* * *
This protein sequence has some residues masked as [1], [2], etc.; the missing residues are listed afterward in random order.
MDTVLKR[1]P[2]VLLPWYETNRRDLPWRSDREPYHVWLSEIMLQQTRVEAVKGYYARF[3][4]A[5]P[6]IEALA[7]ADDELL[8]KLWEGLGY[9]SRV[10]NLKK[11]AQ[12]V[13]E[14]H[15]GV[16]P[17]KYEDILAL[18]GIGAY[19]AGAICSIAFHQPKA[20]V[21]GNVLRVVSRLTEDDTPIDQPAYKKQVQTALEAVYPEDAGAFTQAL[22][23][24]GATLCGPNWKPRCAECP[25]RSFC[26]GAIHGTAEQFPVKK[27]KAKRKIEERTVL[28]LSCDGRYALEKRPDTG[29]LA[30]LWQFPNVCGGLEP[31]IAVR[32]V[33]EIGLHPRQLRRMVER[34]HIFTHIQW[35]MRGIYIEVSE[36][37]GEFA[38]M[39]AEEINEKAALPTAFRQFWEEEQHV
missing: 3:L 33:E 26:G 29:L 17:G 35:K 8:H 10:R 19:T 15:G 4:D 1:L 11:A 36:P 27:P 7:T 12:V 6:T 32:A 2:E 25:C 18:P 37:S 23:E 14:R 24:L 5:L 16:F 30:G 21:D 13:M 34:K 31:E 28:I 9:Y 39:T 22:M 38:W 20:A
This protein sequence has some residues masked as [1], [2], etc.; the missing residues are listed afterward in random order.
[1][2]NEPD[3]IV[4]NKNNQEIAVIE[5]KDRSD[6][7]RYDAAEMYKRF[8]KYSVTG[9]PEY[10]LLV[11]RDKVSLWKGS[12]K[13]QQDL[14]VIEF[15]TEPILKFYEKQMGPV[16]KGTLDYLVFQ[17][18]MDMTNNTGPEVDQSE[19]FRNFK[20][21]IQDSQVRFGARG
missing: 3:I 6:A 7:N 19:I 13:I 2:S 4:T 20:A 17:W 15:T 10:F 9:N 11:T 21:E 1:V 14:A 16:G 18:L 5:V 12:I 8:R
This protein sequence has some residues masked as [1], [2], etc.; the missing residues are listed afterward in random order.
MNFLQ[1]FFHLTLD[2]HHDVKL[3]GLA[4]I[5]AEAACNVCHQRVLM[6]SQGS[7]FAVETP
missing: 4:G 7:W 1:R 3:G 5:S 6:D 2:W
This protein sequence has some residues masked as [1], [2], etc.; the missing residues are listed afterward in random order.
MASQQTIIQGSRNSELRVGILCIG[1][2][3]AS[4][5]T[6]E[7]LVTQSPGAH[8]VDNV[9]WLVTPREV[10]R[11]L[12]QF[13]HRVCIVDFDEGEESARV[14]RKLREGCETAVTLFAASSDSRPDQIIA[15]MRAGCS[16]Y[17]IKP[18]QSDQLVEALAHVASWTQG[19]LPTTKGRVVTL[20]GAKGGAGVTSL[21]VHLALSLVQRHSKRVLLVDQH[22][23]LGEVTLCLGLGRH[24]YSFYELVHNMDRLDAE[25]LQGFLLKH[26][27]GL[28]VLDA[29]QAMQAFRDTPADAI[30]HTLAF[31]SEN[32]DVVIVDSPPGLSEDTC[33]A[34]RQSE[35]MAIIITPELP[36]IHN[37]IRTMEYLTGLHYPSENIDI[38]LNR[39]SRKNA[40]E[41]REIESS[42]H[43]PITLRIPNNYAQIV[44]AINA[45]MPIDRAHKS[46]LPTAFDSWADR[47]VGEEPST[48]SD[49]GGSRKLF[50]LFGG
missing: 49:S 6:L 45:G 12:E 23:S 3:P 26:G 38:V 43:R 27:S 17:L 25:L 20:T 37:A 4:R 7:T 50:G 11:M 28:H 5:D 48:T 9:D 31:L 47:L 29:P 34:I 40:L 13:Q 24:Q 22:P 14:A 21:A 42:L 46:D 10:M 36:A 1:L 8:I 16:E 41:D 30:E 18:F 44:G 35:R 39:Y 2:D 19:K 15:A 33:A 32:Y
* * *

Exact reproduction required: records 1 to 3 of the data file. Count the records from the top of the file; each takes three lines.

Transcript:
This protein sequence has some residues masked as [1], [2], etc.; the missing residues are listed afterward in random order.
MDTVLKR[1]P[2]VLLPWYETNRRDLPWRSDREPYHVWLSEIMLQQTRVEAVKGYYARF[3][4]A[5]P[6]IEALA[7]ADDELL[8]KLWEGLGY[9]SRV[10]NLKK[11]AQ[12]V[13]E[14]H[15]GV[16]P[17]KYEDILAL[18]GIGAY[19]AGAICSIAFHQPKA[20]V[21]GNVLRVVSRLTEDDTPIDQPAYKKQVQTALEAVYPEDAGAFTQAL[22][23][24]GATLCGPNWKPRCAECP[25]RSFC[26]GAIHGTAEQFPVKK[27]KAKRKIEERTVL[28]LSCDGRYALEKRPDTG[29]LA[30]LWQFPNVCGGLEP[31]IAVR[32]V[33]EIGLHPRQLRRMVER[34]HIFTHIQW[35]MRGIYIEVSE[36][37]GEFA[38]M[39]AEEINEKAALPTAFRQFWEEEQHV
missing: 3:L 33:E 26:G 29:L 17:G 35:K 8:H 10:R 19:T 15:G 4:D 1:L 11:A 36:P 27:P 7:T 12:V 6:T 32:A 2:E 25:C 18:P 37:S 23:E 14:R 24:L 5:L 16:F 30:G 21:D 13:M 34:K 31:E 28:I 9:Y 39:T 22:M 38:W 20:A
This protein sequence has some residues masked as [1], [2], etc.; the missing residues are listed afterward in random order.
[1][2]NEPD[3]IV[4]NKNNQEIAVIE[5]KDRSD[6][7]RYDAAEMYKRF[8]KYSVTG[9]PEY[10]LLV[11]RDKVSLWKGS[12]K[13]QQDL[14]VIEF[15]TEPILKFYEKQMGPV[16]KGTLDYLVFQ[17][18]MDMTNNTGPEVDQSE[19]FRNFK[20][21]IQDSQVRFGARG
missing: 3:I 6:A 7:N 19:I 13:I 2:S 4:T 20:A 17:W 15:T 10:F 9:N 11:T 21:E 1:V 14:A 16:G 18:L 5:V 12:I 8:R
This protein sequence has some residues masked as [1], [2], etc.; the missing residues are listed afterward in random order.
MNFLQ[1]FFHLTLD[2]HHDVKL[3]GLA[4]I[5]AEAACNVCHQRVLM[6]SQGS[7]FAVETP
missing: 4:G 7:W 1:R 3:G 5:S 6:D 2:W